Exhibit 1: Differences between 2022/2023 PRA and 2021/2022 PRA results
Exhibit 2: Offered capacity in the 2022/23 PRA vs. ICF expectations and 2021/22 PRA results
Non-merchant offers decreased while merchant offers increased
We also observed changes in bidding behavior. Compared to the 2021/22 auction, there was a roughly 6 GW decrease in self-scheduled and Fixed Resource Adequacy Plan (FRAP) capacity, which is usually offered at near-zero prices. This decrease caused the share of self-scheduled and FRAP capacity to decline by four percentage points (Exhibit 3a). Furthermore, there was a 6 GW increase in high-price merchant offers; merchant capacity as a percentage of total cleared capacity increased to 8.1%, compared to 4% to 5% in the previous auctions (Exhibit 3b). The most significant increases in merchant capacity were observed in Zones 1, 4, 5, and 6. This impact can also be seen in the offer curve, which shifted leftward as zero price bids decreased (Exhibit 4). MISO’s Minimum Capacity Obligation (MCO) proposal, submitted to FERC, could limit further shifts. The MCO would require LSEs to procure at least 50% of their PRMR ahead of each PRA. MISO justified this proposal by noting that a small number of LSEs increasingly rely on the PRA for capacity procurement and that the MCO would prevent overreliance on PRA.
Exhibit 3a: Self-scheduled and FRAP capacity
Exhibit 3b: Merchant capacity as % of cleared capacity
Exhibit 4: Unconstrained offer curves for 2020/21, 2021/22, and 2022/23 PRAs
Only the LSEs with net short positions prior to the PRA are exposed to high prices
Load serving entities (LSEs) in MISO have traditionally procured most of their capacity needs outside of auction through self-supply or contracts, with the PRA acting as a balancing market for additional capacity. The high clearing price in MISO North will only apply to the amount of capacity that LSEs procured from the PRA to meet their load obligations. In MISO North, there is nearly 8 GW of such capacity, which constitutes around 8% of total cleared capacity. As shown in Exhibit 3a, nearly 92% of total cleared capacity was either self-supplied or contracted.
All zones in MISO North cleared at a single price
While Zones 4 to 7 could not meet their PRMRs, all zones were able to meet their LCRs. This was due to high-capacity import limits and lower LCR-to-PRMR ratios for Zones 4 to 6 such that none of these zones were constrained due to their LCRs. However, MISO North as a whole was short of capacity. In contrast, in the 2020/21 PRA, only Zone 7 cleared separately at the CONE ($257/MW-day) as it was short of local capacity to meet its high LCR (99.6% of PRMR); other zones in MISO North cleared at a lower price ($5/MW-day).
Increasing reliance on natural gas and renewables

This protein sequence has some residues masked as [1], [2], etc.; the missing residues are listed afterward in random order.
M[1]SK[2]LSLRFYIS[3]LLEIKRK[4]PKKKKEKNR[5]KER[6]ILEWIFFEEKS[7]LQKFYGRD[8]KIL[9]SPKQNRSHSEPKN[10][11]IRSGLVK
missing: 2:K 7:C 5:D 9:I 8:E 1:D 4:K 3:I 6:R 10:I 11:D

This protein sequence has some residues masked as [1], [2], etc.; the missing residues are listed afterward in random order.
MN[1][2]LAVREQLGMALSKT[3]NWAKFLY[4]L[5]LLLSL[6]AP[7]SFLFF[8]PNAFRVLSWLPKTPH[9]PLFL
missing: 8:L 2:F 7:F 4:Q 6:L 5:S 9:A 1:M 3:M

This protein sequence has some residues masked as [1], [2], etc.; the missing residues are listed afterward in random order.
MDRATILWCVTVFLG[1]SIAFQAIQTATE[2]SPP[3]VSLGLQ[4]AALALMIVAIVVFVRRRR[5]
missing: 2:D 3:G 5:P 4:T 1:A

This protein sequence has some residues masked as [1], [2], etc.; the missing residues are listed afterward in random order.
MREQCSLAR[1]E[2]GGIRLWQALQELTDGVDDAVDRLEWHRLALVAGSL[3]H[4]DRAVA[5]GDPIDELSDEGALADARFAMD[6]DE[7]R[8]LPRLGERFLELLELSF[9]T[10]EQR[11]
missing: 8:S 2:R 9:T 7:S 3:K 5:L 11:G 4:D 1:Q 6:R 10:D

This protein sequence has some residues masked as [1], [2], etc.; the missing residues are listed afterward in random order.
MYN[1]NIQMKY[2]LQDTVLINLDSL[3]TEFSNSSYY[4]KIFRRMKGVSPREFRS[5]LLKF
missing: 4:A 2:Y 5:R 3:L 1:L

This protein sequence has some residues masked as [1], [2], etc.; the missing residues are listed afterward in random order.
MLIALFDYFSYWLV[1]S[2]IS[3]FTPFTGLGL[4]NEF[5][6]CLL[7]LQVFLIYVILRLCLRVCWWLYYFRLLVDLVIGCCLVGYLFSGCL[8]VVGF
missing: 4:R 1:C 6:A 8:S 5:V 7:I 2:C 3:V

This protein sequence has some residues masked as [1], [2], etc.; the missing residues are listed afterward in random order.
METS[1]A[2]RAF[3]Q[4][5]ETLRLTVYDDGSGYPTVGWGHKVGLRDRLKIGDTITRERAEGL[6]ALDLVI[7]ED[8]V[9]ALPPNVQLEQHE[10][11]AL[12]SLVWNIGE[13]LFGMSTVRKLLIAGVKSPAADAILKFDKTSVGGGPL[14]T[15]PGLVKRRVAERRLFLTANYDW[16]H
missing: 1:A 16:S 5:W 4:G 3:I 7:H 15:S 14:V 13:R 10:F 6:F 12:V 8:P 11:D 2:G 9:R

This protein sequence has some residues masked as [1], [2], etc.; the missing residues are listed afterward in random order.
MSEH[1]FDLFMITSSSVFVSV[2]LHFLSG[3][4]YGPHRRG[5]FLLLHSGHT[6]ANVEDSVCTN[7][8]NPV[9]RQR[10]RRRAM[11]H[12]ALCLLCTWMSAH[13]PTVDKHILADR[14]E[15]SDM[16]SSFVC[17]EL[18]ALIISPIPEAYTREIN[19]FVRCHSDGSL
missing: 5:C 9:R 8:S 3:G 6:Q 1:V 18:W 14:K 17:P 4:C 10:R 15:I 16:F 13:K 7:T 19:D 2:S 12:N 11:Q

The share of coal capacity cleared in the PRA continues to decrease with corresponding increases in the shares of natural gas and renewables (Exhibit 5). Over the last five years, the coal capacity share has decreased from 36% to 30%, whereas the total share of natural gas and renewables has increased from 39% to 46%. These trends are expected to continue in future PRAs due to planned coal retirements and the predominance of renewables among new builds. However, renewables (especially wind and solar) have limited capacity accreditation. For example, for 1 GW of firm unforced capacity, the system would require nearly 7 GW of wind or 2 GW solar based on their current capacity credits.
Exhibit 5: Historical cleared capacity mix in MISO PRAs
Implications of the auction results for the future of MISO resource adequacy
Are the high prices in MISO North in this auction an anomaly or a representation of deeper forces at play in MISO? We conclude the latter, particularly due to changes in the capacity mix in MISO North. In 2023, we expect over 8 GW of retirements and only 3 GW of new capacity (derated for renewables) across MISO. Unless there is a reassessment of unforced capacity and planned retirements, transmission expansion, or a sufficiently large increase in long-duration storage builds, shortages could persist in future auctions.
Due to these potential shortfalls, there is an increasing need to reform the MISO resource adequacy construct to provide proper economic signals. Price stability in the MISO capacity market should be a key aim of this reform to induce the necessary investment. One potential reform that would reduce volatility is the use of a sloped rather than vertical demand curve. The MISO Independent Market Monitor has estimated that if a sloped demand curve had been used in the 2021/22 PRA, the price would have been $150/MW-day as opposed to $5/MW-day. Nevertheless, we expect that utilities will try to limit their exposure to the volatility of the auction by increasing self-supply and bilateral contracts. This will put upward pressure on bilateral contract prices.
Finally, due to capacity shortages, emergency events, and the predominance of renewables among new builds, proper capacity accreditation is necessary to maintain system reliability. One potential reform in this area that has been proposed by MISO is the use of availability-based resource accreditation based on the top 5% tight margin hours in each season. MISO's proposal is currently under evaluation by FERC. Other potential reforms in this area that are being considered by MISO include hybrid capacity accreditation, seasonal and monthly outage modeling, and forward capacity accreditation for renewables.